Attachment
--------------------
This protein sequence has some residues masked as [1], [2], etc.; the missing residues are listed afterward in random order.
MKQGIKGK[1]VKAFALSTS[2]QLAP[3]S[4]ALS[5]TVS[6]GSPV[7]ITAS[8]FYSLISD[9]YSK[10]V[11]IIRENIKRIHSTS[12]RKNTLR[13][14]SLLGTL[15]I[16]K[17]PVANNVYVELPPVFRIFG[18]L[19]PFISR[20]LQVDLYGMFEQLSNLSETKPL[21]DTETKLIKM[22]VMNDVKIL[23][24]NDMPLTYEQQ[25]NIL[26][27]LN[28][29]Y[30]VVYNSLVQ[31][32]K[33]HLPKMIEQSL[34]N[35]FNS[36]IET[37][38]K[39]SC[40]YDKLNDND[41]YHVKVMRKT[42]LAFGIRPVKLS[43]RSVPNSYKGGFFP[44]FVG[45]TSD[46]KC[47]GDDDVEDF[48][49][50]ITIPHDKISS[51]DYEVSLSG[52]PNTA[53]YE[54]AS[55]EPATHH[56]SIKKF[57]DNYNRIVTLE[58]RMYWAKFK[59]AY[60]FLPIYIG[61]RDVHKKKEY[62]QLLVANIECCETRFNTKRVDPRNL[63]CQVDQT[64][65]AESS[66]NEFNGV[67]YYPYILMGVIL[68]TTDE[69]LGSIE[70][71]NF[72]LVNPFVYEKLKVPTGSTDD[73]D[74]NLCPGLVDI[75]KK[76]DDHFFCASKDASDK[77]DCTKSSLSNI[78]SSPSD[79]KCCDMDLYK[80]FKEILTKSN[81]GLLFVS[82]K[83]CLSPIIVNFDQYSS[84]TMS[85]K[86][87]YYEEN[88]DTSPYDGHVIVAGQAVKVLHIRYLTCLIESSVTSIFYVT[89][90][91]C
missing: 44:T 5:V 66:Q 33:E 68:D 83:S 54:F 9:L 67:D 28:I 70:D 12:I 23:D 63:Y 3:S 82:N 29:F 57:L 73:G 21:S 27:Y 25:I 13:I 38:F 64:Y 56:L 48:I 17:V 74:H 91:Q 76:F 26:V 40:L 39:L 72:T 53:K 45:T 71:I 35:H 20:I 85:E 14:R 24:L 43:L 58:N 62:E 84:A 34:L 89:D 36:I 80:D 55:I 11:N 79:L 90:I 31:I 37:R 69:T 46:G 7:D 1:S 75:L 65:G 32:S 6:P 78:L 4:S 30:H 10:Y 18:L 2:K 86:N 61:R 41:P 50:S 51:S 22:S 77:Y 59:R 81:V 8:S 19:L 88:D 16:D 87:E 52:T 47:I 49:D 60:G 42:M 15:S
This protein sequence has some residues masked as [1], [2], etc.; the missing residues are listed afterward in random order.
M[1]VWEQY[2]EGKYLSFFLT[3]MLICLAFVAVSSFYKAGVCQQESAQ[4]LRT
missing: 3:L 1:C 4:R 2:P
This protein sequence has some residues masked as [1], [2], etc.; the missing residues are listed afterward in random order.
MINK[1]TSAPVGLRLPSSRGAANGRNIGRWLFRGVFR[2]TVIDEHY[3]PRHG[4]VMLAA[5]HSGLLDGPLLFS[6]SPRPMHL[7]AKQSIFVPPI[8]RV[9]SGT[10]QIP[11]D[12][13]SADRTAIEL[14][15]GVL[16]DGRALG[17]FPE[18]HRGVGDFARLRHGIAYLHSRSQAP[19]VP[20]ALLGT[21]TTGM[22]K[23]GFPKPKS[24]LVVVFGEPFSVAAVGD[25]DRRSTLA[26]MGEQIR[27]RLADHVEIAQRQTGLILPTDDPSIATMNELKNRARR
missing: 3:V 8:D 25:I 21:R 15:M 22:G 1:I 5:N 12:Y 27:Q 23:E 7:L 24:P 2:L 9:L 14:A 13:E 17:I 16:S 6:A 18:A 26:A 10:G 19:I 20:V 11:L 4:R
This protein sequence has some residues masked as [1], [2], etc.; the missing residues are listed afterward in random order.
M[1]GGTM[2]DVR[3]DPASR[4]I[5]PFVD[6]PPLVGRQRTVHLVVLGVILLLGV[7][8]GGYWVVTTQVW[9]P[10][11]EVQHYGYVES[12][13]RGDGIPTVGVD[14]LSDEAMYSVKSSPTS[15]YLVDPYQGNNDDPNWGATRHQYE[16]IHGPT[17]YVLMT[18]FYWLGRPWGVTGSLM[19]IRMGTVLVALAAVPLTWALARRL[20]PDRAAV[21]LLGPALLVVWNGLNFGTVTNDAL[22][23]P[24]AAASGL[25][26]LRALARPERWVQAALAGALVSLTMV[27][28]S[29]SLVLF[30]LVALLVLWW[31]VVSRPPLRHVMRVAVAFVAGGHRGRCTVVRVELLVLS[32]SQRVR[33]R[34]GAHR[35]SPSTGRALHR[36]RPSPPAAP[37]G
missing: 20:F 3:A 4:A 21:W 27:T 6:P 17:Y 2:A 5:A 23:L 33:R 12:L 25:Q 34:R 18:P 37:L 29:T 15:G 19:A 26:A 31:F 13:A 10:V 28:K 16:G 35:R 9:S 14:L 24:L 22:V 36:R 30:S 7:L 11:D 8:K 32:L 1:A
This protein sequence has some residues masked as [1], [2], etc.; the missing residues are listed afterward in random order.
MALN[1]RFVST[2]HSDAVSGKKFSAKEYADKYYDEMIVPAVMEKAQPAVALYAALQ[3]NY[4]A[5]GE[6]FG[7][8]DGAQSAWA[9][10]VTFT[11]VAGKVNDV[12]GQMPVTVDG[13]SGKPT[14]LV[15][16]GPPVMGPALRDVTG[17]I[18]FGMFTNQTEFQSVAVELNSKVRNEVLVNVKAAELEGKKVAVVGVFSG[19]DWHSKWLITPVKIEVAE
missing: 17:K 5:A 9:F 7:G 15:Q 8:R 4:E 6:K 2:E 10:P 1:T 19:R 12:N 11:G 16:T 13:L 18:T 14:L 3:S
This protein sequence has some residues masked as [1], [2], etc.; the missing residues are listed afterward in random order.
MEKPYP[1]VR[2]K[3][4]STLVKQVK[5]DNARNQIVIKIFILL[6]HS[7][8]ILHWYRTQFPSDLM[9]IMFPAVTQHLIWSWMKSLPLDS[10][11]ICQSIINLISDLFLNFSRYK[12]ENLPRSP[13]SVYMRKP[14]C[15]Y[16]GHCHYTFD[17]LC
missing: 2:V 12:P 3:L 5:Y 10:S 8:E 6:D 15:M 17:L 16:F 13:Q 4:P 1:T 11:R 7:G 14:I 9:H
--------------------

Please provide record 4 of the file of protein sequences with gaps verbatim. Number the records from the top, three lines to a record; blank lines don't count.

This protein sequence has some residues masked as [1], [2], etc.; the missing residues are listed afterward in random order.
M[1]GGTM[2]DVR[3]DPASR[4]I[5]PFVD[6]PPLVGRQRTVHLVVLGVILLLGV[7][8]GGYWVVTTQVW[9]P[10][11]EVQHYGYVES[12][13]RGDGIPTVGVD[14]LSDEAMYSVKSSPTS[15]YLVDPYQGNNDDPNWGATRHQYE[16]IHGPT[17]YVLMT[18]FYWLGRPWGVTGSLM[19]IRMGTVLVALAAVPLTWALARRL[20]PDRAAV[21]LLGPALLVVWNGLNFGTVTNDAL[22][23]P[24]AAASGL[25][26]LRALARPERWVQAALAGALVSLTMV[27][28]S[29]SLVLF[30]LVALLVLWW[31]VVSRPPLRHVMRVAVAFVAGGHRGRCTVVRVELLVLS[32]SQRVR[33]R[34]GAHR[35]SPSTGRALHR[36]RPSPPAAP[37]G
missing: 20:F 3:A 4:A 21:W 27:T 6:P 17:Y 2:A 5:A 23:L 33:R 12:L 25:Q 34:R 18:P 37:L 29:T 15:G 19:A 26:A 31:F 13:A 10:V 28:K 16:G 35:R 9:S 14:L 24:L 22:V 36:R 30:S 7:L 11:D 8:K 32:L 1:A